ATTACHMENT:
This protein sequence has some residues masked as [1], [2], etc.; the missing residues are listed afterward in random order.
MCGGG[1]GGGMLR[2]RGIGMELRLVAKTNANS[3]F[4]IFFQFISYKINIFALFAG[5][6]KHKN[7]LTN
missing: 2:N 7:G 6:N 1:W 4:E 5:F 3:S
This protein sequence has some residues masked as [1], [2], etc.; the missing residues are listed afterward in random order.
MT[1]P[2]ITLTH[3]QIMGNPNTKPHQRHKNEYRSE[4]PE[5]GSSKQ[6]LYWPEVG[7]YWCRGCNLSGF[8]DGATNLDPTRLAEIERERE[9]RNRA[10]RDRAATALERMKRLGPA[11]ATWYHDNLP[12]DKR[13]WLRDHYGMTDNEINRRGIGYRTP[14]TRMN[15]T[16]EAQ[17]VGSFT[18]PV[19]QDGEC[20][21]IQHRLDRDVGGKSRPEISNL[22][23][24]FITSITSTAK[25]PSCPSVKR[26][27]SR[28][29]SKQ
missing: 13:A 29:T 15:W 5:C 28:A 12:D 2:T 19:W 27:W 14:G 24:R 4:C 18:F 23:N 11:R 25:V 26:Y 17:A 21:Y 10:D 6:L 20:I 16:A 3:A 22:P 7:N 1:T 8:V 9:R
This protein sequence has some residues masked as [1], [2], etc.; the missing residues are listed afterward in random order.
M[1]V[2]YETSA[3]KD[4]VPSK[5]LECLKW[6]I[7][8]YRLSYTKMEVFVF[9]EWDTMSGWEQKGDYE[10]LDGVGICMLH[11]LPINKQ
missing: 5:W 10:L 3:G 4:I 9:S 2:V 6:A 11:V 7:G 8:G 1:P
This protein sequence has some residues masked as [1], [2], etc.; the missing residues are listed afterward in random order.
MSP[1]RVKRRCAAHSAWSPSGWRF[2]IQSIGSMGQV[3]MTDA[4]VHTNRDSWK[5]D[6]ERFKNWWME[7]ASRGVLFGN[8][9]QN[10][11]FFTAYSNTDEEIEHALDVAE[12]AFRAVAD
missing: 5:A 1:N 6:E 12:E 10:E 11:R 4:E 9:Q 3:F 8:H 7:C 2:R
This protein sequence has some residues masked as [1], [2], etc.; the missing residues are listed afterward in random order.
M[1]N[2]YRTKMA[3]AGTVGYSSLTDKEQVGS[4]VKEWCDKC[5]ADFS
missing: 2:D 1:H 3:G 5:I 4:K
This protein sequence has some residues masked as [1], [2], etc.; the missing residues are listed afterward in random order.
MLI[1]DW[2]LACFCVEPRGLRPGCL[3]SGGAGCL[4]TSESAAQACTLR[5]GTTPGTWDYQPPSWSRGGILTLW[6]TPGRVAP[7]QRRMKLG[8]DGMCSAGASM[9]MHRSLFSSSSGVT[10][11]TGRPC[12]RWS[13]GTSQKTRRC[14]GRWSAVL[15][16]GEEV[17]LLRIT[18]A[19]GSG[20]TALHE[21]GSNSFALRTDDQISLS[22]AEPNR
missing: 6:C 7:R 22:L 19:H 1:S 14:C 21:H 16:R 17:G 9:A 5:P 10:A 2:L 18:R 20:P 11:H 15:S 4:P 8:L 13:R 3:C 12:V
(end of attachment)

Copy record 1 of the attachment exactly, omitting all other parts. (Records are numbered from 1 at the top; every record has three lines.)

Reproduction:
This protein sequence has some residues masked as [1], [2], etc.; the missing residues are listed afterward in random order.
MCGGG[1]GGGMLR[2]RGIGMELRLVAKTNANS[3]F[4]IFFQFISYKINIFALFAG[5][6]KHKN[7]LTN
missing: 2:N 7:G 6:N 1:W 4:E 5:F 3:S